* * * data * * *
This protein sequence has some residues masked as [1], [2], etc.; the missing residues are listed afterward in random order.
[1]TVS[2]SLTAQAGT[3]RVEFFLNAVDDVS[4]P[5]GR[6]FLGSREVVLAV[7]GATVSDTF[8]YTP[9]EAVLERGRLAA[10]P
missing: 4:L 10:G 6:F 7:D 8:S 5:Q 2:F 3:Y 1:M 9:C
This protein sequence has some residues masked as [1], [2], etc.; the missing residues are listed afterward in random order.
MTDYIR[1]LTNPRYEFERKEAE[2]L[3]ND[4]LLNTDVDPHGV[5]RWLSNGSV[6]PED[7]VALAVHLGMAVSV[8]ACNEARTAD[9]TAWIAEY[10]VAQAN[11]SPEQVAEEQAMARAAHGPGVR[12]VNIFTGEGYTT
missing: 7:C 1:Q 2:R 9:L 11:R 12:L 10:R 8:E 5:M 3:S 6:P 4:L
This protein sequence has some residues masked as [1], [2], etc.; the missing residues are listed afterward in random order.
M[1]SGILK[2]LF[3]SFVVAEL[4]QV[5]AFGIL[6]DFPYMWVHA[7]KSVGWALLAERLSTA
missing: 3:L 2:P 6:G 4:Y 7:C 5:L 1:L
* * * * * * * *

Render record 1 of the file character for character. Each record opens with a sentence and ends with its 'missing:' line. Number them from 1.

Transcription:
This protein sequence has some residues masked as [1], [2], etc.; the missing residues are listed afterward in random order.
[1]TVS[2]SLTAQAGT[3]RVEFFLNAVDDVS[4]P[5]GR[6]FLGSREVVLAV[7]GATVSDTF[8]YTP[9]EAVLERGRLAA[10]P
missing: 4:L 10:G 6:F 7:D 8:S 5:Q 2:F 3:Y 1:M 9:C